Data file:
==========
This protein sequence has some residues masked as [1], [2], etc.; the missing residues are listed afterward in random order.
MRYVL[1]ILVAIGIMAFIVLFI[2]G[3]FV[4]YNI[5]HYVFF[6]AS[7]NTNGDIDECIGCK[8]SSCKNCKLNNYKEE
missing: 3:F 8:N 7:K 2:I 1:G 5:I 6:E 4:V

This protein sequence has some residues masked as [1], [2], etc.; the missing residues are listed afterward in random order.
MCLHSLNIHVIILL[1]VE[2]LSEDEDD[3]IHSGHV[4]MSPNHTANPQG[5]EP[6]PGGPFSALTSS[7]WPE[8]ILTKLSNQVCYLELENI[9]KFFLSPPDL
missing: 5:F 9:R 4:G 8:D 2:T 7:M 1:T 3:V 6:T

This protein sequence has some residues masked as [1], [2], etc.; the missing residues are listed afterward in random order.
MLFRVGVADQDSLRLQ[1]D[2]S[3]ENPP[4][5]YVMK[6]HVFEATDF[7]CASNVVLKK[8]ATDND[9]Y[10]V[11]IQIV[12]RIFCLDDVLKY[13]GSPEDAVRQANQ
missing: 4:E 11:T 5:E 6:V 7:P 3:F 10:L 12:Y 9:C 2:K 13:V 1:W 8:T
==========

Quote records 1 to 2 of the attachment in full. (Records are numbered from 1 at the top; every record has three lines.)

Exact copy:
This protein sequence has some residues masked as [1], [2], etc.; the missing residues are listed afterward in random order.
MRYVL[1]ILVAIGIMAFIVLFI[2]G[3]FV[4]YNI[5]HYVFF[6]AS[7]NTNGDIDECIGCK[8]SSCKNCKLNNYKEE
missing: 3:F 8:N 7:K 2:I 1:G 5:I 6:E 4:V

This protein sequence has some residues masked as [1], [2], etc.; the missing residues are listed afterward in random order.
MCLHSLNIHVIILL[1]VE[2]LSEDEDD[3]IHSGHV[4]MSPNHTANPQG[5]EP[6]PGGPFSALTSS[7]WPE[8]ILTKLSNQVCYLELENI[9]KFFLSPPDL
missing: 5:F 9:R 4:G 8:D 2:T 7:M 1:T 3:V 6:T